16. David Hubler MD Says:

    Oratory or hypnotic induction. The article points out the importance of the analysis of the content of what is said, not just being swayed by the way it is said. This is important in dealing with anyone, but especially politicians.

    Knowing that these techniques exist and are being used either on purpose or naturally is very important. Obama is excellent in these techniques, so stop and analyze what he says and then contrast that to what he has done in the past. If they are not the same, ignore what is said.

    ” What you do speaks so loud, I can’t hear what you say”

  17. Ed Whitney MD Says:

    The effects of hypnosis may be multiple and complex. Whether we approve of the hypnotic induction may depend on how we regard the responses elicited by the induction.

    For example, many people in Europe have responded to Obama’s hypnotic techniques. As a result, when he went there, they turned out by the thousands, waving American flags instead of burning them. This indicates that a state change has been brought about by the Obama phenomenon.

    I regard this as a felicitous development. I do not take my views to be self-evident. Your mileage may vary.

  18. Lewis Says:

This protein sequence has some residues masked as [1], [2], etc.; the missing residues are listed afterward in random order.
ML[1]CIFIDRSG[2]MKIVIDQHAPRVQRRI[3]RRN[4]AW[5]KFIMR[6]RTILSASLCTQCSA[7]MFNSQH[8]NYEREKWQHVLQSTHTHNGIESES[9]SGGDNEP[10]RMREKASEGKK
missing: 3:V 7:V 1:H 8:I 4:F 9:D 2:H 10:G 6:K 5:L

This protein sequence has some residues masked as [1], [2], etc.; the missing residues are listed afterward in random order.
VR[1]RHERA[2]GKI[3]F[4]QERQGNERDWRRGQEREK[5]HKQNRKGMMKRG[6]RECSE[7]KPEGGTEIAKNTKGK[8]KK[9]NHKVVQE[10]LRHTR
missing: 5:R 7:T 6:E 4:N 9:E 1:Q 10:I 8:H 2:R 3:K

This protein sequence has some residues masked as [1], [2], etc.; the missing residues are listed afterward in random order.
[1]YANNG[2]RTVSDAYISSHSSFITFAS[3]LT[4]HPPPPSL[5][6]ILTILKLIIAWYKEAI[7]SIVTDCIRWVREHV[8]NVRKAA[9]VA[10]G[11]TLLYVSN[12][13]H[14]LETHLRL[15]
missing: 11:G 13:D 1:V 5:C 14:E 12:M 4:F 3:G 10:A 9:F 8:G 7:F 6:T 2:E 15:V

It is certainly disconcerting to read along and realize that so many, seemingly “educated” individuals endorse this most ridiculous idea.

    It is so incredibly stupid to dismiss Obama’s skill, sincerity, and purpose.

    Many of you will realize that the earth is not flat, that the world wont end, and that the idea of America, as the land of opportunity is alive and kicking despite of some of your ridiculous acertions, and Obama will be the poster boy the Land of opportunity!

  19. Barack Obama Using Covert Hypnosis In His Speeches « One Phil-for-every-ill Blog Says:

    [...] AAPS Article Source Secondary sources to obtain the 67 page Obama hypnosis document: here, and here, or here. [...]

  20. Kitty Antonik Wakfer Says:

    I read the AAPS email newsletter intro, followed the link it to its own article here, then went to the unsigned paper referenced and began to read it. (I have not read all the details, despite the author’s urging for reading it sequentially.) I am not pleased that the author did not sign it and provide some biographical background; I and husband Paul Wakfer are firmly against anonymity in voluntary interactions; I’ve written about this online in numerous places including our own website, Self-Sovereign Individual Project.

    Last night an introductory article of my own for this controversial paper, was published at OpEdNews.com. It was done more as a stimulus to the reader to examine all politicians and doing so by reading the text of their words, rather than simply watching/listening to their speeches, making it possible to examine and analyze the content. The publication was done at OpEdNews.com because that is chiefly a self-described “progressive” website, so I am definitely not “preaching to the choir”. Part of what I wrote: